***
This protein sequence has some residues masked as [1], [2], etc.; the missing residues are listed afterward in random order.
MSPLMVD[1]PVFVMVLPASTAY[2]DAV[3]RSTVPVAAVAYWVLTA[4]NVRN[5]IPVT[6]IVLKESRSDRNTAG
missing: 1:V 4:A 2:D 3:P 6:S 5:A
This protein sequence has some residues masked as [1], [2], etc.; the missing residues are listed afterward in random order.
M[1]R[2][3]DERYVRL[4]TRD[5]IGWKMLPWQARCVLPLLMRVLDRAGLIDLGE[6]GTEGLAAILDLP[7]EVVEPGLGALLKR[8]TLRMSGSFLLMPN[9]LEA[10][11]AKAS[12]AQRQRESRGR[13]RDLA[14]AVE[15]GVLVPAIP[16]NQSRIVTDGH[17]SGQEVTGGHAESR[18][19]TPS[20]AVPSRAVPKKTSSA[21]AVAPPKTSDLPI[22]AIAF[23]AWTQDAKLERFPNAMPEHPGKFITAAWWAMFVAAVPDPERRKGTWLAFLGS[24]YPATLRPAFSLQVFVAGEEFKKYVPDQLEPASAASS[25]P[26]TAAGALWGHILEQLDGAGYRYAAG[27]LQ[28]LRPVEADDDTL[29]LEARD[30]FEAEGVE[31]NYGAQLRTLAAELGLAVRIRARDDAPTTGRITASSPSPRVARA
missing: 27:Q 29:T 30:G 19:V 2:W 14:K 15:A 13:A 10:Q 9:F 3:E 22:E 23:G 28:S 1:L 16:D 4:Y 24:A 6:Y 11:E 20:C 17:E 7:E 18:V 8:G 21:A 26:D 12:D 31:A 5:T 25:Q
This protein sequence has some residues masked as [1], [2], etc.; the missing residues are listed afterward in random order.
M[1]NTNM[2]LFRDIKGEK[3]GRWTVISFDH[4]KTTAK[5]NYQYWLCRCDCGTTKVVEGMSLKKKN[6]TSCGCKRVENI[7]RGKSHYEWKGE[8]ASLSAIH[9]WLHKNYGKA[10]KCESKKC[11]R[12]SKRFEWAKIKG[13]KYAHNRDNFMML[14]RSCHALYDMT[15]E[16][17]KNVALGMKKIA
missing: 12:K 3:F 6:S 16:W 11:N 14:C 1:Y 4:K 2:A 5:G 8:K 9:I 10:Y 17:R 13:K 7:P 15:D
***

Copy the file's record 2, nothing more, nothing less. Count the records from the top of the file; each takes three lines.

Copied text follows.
This protein sequence has some residues masked as [1], [2], etc.; the missing residues are listed afterward in random order.
M[1]R[2][3]DERYVRL[4]TRD[5]IGWKMLPWQARCVLPLLMRVLDRAGLIDLGE[6]GTEGLAAILDLP[7]EVVEPGLGALLKR[8]TLRMSGSFLLMPN[9]LEA[10][11]AKAS[12]AQRQRESRGR[13]RDLA[14]AVE[15]GVLVPAIP[16]NQSRIVTDGH[17]SGQEVTGGHAESR[18][19]TPS[20]AVPSRAVPKKTSSA[21]AVAPPKTSDLPI[22]AIAF[23]AWTQDAKLERFPNAMPEHPGKFITAAWWAMFVAAVPDPERRKGTWLAFLGS[24]YPATLRPAFSLQVFVAGEEFKKYVPDQLEPASAASS[25]P[26]TAAGALWGHILEQLDGAGYRYAAG[27]LQ[28]LRPVEADDDTL[29]LEARD[30]FEAEGVE[31]NYGAQLRTLAAELGLAVRIRARDDAPTTGRITASSPSPRVARA
missing: 27:Q 29:T 30:G 19:V 2:W 14:K 15:A 13:A 10:Q 9:F 3:E 22:E 23:G 28:S 1:L 16:D 4:Y 24:A 6:Y 11:E 20:C 17:E 7:E 18:V 8:G 21:A 26:D 12:D 31:A 5:T 25:Q